As I look at another sea of red across the board in equities this morning with sentiment taking another nosedive, the question is what can give markets a sense of hope once more? The selling pressure that has swept across the board with a massive flight to safety has made a huge dent in investor confidence. Markets do not tend to be able to get out of this kind of funk without a catalyst. So what are we looking for? What could be the signals that prompts a turnaround in sentiment?
There are two key factors that could induce a change in sentiment, whilst there are also two key markets that could reflect this improvement. First of all, at least one of the two key market drivers probably needs to turn around. The US backing away from a September rate hike and Chinese authorities engaging a shock and awe measure could change investor sentiment. This also needs to be reflected in a bottom on key commodity markets: oil and copper.
Will Jackson Hole give us a sign this week? Although Janet Yellen is not at the economic symposium, FOMC members will be. If the speeches of Fed members suggest that the committee is stepping back from a September rate hike, this could help to give the market some support. This could take the boot off the neck of emerging market economies that have come under so much pressure from the strengthening dollar in recent months. Economies that run big current account deficits whilst running dollar denominated debts (such as the Fragile 5: South Africa, Turkey, Brazil, Indonesia and India) have been under huge strain. The Fed stepping back from a September rate hike may just take the pressure off at least for the near term. Fed member Dennis Lockhart has already backed away from rhetoric of a September rate hike and if more members follow this week this could be the lift the market needs.
The Chinese authorities are finally acting as they try to stabilize the equity market sell-off. However, is it enough? The restrictions being put on futures trading and the capacity to short the market is not going to necessarily help sentiment and could in fact do the opposite. The recent actions of the People’s Bank of China to inject 140bn yuan (c. $22bn) of liquidity into the money market via Short Term Liquidity Operations is more of a supplementary measure. The rate cuts (cutting the lending and deposit rates by 25 basis points and the reserve requirement ratio by 50 basis points) that the PBoC engaged yesterday were the fifth such cut in nine months. What is there to suggest this will work where the other four cuts have not? More clearly needs to be done there.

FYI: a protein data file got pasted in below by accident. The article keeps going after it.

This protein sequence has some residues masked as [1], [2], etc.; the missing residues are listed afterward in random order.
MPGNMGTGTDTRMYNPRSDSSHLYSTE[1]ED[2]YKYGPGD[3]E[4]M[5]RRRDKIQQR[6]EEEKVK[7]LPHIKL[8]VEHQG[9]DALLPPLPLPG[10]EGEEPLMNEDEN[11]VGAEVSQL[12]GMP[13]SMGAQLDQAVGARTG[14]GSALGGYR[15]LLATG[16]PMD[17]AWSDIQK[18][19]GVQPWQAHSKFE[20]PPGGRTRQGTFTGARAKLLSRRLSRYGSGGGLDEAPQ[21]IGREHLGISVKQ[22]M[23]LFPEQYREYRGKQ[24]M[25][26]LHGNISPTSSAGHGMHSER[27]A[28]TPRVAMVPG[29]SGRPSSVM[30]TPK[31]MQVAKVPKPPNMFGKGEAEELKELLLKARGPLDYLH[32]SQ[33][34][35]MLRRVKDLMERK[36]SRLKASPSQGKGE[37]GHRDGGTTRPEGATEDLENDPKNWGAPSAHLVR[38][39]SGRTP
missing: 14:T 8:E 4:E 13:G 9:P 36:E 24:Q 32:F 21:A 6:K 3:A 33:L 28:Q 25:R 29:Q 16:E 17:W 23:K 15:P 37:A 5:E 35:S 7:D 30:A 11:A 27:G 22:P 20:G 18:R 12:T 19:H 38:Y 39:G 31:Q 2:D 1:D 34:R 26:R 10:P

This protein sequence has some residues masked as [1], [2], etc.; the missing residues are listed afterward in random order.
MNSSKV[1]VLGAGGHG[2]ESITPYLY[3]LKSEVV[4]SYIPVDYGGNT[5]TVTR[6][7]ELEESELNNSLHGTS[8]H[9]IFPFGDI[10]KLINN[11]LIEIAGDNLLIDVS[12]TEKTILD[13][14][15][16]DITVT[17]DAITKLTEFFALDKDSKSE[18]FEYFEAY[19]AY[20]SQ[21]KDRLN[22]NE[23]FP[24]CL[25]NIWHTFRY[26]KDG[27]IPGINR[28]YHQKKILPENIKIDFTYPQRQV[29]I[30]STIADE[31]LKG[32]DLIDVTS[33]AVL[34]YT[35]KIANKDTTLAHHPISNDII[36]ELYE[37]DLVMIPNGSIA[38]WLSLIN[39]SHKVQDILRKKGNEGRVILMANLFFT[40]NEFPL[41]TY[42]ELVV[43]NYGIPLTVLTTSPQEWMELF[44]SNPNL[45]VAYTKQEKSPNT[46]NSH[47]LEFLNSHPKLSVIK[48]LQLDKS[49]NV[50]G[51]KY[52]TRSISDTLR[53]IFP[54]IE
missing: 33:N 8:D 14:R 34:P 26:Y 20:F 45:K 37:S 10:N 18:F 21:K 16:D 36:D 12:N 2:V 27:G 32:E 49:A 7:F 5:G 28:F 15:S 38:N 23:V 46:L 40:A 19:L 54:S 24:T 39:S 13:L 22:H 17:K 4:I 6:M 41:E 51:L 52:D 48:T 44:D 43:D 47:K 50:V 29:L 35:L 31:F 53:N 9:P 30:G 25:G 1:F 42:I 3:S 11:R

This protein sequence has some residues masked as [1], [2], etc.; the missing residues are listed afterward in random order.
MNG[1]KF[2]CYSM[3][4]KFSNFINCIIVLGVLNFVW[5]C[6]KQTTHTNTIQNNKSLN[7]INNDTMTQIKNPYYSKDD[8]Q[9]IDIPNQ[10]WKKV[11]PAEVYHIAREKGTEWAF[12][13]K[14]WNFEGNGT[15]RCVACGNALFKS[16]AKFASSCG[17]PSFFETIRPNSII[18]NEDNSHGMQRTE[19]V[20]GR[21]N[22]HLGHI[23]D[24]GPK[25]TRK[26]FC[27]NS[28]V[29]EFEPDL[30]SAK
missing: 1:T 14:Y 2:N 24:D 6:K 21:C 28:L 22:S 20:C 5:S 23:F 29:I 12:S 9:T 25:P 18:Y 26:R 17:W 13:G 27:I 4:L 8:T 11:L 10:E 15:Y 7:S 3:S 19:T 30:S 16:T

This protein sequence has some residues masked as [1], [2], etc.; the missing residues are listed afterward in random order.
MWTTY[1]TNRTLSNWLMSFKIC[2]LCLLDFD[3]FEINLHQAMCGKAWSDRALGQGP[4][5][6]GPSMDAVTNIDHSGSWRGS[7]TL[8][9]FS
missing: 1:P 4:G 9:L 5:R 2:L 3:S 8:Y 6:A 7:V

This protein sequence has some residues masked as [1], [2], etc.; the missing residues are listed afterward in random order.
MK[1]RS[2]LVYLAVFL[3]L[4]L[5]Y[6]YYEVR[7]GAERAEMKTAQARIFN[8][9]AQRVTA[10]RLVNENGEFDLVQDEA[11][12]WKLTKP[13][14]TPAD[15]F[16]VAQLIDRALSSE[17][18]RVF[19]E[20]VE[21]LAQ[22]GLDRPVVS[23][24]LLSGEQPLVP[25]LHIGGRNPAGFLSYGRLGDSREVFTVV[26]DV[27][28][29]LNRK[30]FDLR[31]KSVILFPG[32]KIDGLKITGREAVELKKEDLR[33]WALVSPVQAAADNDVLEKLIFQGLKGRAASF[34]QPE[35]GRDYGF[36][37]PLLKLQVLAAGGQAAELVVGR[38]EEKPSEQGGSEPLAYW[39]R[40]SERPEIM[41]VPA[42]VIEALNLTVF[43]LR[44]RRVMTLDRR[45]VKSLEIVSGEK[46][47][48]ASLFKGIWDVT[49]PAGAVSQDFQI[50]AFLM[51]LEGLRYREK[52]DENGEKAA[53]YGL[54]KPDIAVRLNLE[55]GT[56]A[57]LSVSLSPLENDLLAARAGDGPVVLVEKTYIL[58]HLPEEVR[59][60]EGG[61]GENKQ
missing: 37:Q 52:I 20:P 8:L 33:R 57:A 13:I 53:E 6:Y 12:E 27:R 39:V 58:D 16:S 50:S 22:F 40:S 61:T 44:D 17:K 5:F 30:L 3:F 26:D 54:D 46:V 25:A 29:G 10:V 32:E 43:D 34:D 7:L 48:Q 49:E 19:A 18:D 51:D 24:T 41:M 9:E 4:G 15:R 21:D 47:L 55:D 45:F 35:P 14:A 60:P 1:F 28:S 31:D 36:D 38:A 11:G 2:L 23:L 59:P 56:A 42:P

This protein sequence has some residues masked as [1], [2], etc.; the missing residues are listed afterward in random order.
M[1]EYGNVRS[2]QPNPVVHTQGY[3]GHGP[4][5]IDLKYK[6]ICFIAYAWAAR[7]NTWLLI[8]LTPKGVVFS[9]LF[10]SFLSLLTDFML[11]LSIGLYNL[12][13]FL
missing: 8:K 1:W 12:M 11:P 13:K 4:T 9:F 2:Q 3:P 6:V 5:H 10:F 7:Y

Ultimately though the declines on commodity prices in recent months have been the key concern for investors. The prices of Brent Crude has dropped 38% since its peak at $69.63 on 6th May, whilst “Dr Copper” has dropped 23% in a similar time. Both commodities which reflect the state of global demand need to show signs of bottoming out. Otherwise there is little to really suggest that sentiment for China and global demand is turning. Both markets (shown below) remain in key downtrends. The downtrend on copper has been tested in recent days (as it has also on NYMEX oil too), but as I write this the trends are still intact, which remains bearish for market sentiment.
Below is a chart from BoA Merrill Lynch that suggests whilst oversupply of oil has a part to play, but the key downward pressures come from demand issues (ie. the China slowdown). This is why it is so important that China acts to at least try to stabilize its falling demand. Whether this be through fiscal measures from the government, or some sort of significant (i.e. more so that it has already done) monetary stimulus from the PBoC is needed.
However, could it be that we have we already seen the low? I mentioned a couple of days ago in the wake of the recent nadir on equities that a simple email can sometimes be enough. The internal email at Citi in March 2009 seemed to mark the absolute bottom of the credit crunch market sell-off. Apple CEO Tim Cook’s email that was sent on Monday to Jim Cramer of CNBC which noted that the tech giant was still performing well in China despite the market turmoil, could turn out to be just as momentous. Despite the volatility again today, the DAX is around 700 points off its low of Monday and the FTSE 100 is over 200 points. It could take markets a while the truly settle down, possibly even weeks. But it is possible that the low has already been seen.
The technicals on FTSE 100 and the German DAX got extremely stretched and oversold on Monday. There were volume spikes on several major indices, as the FTSE 100 had its highest volume since June 2012, and the DAX Xetra saw its biggest volume since March 2013. Major market turning points will often be seen on big volume as a sense of an exhaustion move takes hold. According to my Reuters chart also, on Monday the RSI on the FTSE 100 was the lowest since the huge 1987 low. Furthermore, on a shorter term basis, the technical volatility on the DAX has reached extreme levels as the market traded entirely outside its Bollinger Bands on Monday, a signal that suggests there is a set up for a potential bottom.
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